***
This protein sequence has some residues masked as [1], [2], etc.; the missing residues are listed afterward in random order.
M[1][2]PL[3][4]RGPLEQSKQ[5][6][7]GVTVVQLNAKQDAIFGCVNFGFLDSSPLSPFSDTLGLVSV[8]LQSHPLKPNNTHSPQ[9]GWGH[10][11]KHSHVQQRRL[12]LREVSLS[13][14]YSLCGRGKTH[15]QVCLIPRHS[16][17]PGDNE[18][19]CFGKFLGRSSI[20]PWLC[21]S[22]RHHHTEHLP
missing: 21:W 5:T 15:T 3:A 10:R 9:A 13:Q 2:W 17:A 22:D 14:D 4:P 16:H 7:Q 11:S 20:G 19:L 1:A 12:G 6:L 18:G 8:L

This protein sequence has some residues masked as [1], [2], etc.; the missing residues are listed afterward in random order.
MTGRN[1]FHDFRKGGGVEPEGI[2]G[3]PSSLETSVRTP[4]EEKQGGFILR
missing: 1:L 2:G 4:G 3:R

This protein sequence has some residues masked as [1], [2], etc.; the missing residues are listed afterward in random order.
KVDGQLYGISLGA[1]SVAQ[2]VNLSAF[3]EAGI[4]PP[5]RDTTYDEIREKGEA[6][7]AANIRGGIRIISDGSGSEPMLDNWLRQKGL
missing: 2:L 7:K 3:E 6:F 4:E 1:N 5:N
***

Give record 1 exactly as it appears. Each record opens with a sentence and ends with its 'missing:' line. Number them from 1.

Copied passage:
This protein sequence has some residues masked as [1], [2], etc.; the missing residues are listed afterward in random order.
M[1][2]PL[3][4]RGPLEQSKQ[5][6][7]GVTVVQLNAKQDAIFGCVNFGFLDSSPLSPFSDTLGLVSV[8]LQSHPLKPNNTHSPQ[9]GWGH[10][11]KHSHVQQRRL[12]LREVSLS[13][14]YSLCGRGKTH[15]QVCLIPRHS[16][17]PGDNE[18][19]CFGKFLGRSSI[20]PWLC[21]S[22]RHHHTEHLP
missing: 21:W 5:T 15:T 3:A 10:R 9:A 13:Q 2:W 17:A 22:D 14:D 4:P 16:H 7:Q 11:S 20:G 19:L 1:A 12:G 6:L 18:G 8:L